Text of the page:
History of Kiev

Maydan Nezalegnosti
Kiev is a city with more than 15-century history. It had a very hard way and from a settlement of the Polanian’s Slavic tribe it became one of the largest cities in the world.
City-Hero Kyiv is the capital of Ukraine since 1934. History of Kyiv started at the end of the V and the early VI century AD, when the three brothers Kyi, Schek, Khoriv and their sister Lybid’ founded it on the right bank of the Dnieper River and named it Kiev in honour of the elder brother. For the first time Kiev was mentioned in 862, and the first settlement on its territory at Starokievskaya hill refers to the ancient Stone Age. The Historical Museum is situated there now.
The place for founding the city was very good. The high banks of the Dnieper River defended the citizens from nomadic tribes’ attacks. Prince of Novgorod Oleg conquered Kiev in 882 and declared it the capital of Old Russian state, the cradle of the three fraternal peoples – Russian, Ukrainian and Belarusian. Kiev was situated on the water trade route called «from the Varangians to the Greeks» on Dnieper, and such a favourable geographical position promoted the rapid economic development of the city.
During the reign of Vladimir the Great (from 980 till 1015) Kiev developed very actively. In 988 Prince Vladimir was christened Rus, and thus gave an impetus to further development of literature and culture in the country. In the year 989 the first stone church called Desyatinnaya was built in Kiev.
Kiy Schek Horev Lybid
In the XI century under the rule of Yaroslav the Wise, Kiev was one of the largest centres of civilization in the Christian world. The city was quickly building over; its area was rapidly increasing. At that time, Saint Sophia Cathedral, Golden Gate, Kiev-Pechersk and Klovski monasteries were based, as well as the first Russian library. Those days there were more than 400 churches, 8 markets and over 50 000 citizens in the city.

In the XIII-XV centuries, Kiev was under the yoke of the Tatars and Mongols, and in that time, its development was suspended. Only 2 thousand people survived after Baty-khan’s pogrom. The attack caused severe damage to Kiev: the Dormition Cathedral, St. Sophia’s Cathedral, the Gate Church of the Trinity, which is now the main entrance to the Lavra were destroyed; the Church of the Savior on Berestovo, Iryninskaya church and nearly all Kiev gates were seriously damaged. The city was almost completely destroyed.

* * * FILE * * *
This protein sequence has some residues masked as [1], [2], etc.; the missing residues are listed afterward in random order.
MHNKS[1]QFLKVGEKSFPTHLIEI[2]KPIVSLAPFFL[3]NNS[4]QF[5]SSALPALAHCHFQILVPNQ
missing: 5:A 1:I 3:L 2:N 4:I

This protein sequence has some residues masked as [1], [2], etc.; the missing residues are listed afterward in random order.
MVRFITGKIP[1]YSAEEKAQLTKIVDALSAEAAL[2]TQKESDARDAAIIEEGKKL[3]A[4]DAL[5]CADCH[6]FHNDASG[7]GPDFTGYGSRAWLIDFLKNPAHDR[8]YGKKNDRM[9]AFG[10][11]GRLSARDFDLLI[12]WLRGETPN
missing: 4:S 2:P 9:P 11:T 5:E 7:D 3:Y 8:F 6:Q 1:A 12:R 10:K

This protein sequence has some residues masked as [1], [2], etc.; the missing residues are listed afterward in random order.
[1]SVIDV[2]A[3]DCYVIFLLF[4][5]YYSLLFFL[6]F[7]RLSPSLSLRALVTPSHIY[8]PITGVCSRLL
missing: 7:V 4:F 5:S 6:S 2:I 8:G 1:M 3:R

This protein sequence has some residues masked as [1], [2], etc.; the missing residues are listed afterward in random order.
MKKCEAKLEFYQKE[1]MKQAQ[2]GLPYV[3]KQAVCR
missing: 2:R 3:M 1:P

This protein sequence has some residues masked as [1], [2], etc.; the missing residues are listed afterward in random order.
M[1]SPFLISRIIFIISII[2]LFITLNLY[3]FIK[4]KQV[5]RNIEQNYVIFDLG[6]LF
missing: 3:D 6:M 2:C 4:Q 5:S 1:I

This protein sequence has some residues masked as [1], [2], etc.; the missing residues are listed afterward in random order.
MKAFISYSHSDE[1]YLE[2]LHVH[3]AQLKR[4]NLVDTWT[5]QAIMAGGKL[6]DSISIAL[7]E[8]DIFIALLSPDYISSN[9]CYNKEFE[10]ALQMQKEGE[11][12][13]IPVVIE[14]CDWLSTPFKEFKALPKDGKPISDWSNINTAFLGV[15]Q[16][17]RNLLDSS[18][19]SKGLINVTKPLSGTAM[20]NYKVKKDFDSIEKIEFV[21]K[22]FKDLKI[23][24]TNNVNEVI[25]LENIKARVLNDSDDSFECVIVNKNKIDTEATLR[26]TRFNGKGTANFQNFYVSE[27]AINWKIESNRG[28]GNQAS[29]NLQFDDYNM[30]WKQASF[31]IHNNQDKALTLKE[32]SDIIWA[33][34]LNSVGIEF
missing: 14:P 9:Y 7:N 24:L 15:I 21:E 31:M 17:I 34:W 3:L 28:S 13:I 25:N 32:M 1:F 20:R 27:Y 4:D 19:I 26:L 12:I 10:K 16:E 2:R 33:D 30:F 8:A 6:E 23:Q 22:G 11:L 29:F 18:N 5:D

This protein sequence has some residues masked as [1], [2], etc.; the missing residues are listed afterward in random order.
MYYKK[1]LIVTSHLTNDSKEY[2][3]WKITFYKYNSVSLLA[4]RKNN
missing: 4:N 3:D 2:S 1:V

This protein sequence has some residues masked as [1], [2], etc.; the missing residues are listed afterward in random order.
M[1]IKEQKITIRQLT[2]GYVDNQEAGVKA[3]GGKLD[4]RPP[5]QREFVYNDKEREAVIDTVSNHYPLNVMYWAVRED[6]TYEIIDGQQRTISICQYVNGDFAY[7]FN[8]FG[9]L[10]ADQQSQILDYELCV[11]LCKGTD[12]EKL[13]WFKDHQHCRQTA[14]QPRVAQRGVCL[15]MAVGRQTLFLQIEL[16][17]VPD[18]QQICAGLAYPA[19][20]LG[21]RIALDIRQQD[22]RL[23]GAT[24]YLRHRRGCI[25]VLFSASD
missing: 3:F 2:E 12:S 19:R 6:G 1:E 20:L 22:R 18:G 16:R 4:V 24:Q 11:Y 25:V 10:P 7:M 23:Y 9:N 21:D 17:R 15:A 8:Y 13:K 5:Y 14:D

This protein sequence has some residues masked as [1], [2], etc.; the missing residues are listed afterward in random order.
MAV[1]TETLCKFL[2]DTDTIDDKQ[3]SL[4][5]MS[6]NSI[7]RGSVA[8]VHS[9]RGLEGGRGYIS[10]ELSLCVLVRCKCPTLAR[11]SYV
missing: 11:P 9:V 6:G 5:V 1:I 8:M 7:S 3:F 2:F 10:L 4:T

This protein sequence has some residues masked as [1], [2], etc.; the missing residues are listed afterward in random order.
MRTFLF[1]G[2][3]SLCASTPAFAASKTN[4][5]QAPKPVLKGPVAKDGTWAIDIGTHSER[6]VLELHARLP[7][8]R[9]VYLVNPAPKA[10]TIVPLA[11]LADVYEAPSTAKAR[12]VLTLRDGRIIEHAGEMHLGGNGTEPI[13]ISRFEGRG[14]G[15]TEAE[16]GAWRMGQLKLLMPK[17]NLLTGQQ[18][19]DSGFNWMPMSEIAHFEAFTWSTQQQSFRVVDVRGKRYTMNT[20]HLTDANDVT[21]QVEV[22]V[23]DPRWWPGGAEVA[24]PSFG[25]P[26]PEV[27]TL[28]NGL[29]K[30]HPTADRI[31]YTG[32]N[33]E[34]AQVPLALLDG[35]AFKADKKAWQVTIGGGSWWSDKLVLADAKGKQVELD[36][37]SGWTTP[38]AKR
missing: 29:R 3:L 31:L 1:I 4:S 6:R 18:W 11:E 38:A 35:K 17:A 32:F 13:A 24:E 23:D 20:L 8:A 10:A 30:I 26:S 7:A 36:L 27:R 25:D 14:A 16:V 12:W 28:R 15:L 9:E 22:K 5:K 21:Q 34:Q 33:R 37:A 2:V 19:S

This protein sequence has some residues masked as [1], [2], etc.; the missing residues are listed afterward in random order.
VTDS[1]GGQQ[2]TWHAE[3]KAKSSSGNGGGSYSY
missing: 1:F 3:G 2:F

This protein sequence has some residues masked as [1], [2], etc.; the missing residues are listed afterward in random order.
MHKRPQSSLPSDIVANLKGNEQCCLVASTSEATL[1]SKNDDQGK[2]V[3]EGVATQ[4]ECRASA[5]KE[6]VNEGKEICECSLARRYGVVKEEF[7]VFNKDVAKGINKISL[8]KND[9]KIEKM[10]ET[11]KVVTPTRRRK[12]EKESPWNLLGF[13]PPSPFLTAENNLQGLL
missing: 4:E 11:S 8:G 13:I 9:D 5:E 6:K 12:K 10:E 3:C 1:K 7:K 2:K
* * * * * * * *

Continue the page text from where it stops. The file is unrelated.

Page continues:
Since 1362 Kiev was a part of the Grand Duchy of Lithuania and Rech’ Pospolita. It was the time of flowering for the city. There was a significant economic recovery, the city was actively growing and building. The construction of Lukyanovka began; the Kirilovskaya Street was laid; a lot of churches were built. However, the population almost didn’t increase; and that was the result of frequent and massive epidemic of plague. In the XV century the Magdeburg Law was granted to Kiev, and this provided independence in international trade and greatly increased the rights of the urban classes – merchants, artisans and burghers.
In the XVI-XVII centuries, the population rose rapidly. According to the census in 1571 in Kiev, there were about 40 thousand houses. At that time Kiev was still divided into three parts: the Verkhnyi city, Pechersk and Podil. Pechersk and especially adjacent to the Pechersky Monastery area, was the most actively inhabiting areas. In the first half of the XVII century, the Verkhnyi City was building fast. The churches and monasteries destroyed during the Tatar-Mongol invasions were being restored. The Kiev metropolitan Petro Mohyla acted an important part in Kiev cultural development. He initiated the St. Sophia’s Cathedral and the Dormition Cathedral restoration and the Church of the Savior on Berestovo rebuilding. He based the first educational institution in Kiev – Kiev-Mohyla Academy on Podil.
In the XVIII century the two parts of Kyiv were united: Pechersk, and the rest of the city. Today’s elite district Lipki started to be built. In 1797 the first building appeared at Khreshchatyk, and since the middle of the XIX century it became the central street of the city. In 1871, the first permanent chain bridge across the Dnieper was created; at that time it was the longest bridge in Europe, and on the Gorodetskogo Street the permanent circus building was constructed.
During World War II Kiev was almost completely demolished down to the ground. The defence of Kiev from the Nazis lasted 72 days, but in the end the city fell. German troops entered the city on September 19, 1941, and only November 6, 1943 at the cost of huge losses, it was liberated.
In the postwar years, Kiev rapidly restored and built over. During fifteen years, three new districts were set up: Pervomaysky, Vidradnyi and Nivki. In 1960, the city authorities put into operation the third water supply system, reconstructed municipal funicular, built the subway. Seven bridges were spread over Dnipro to connect right and left sides of the city.
Nowadays, Kiev is a large economically developed city with a population of more than two and a half million people. This is a nice green city, which has more than 60 parks, several reservoirs; and every year linden and chestnut blossom on its streets. All this makes it very attractive for tourists. The city has two airports, railway station, numerous museums and theatres. Today Kiev is one of the most beautiful cities in the world.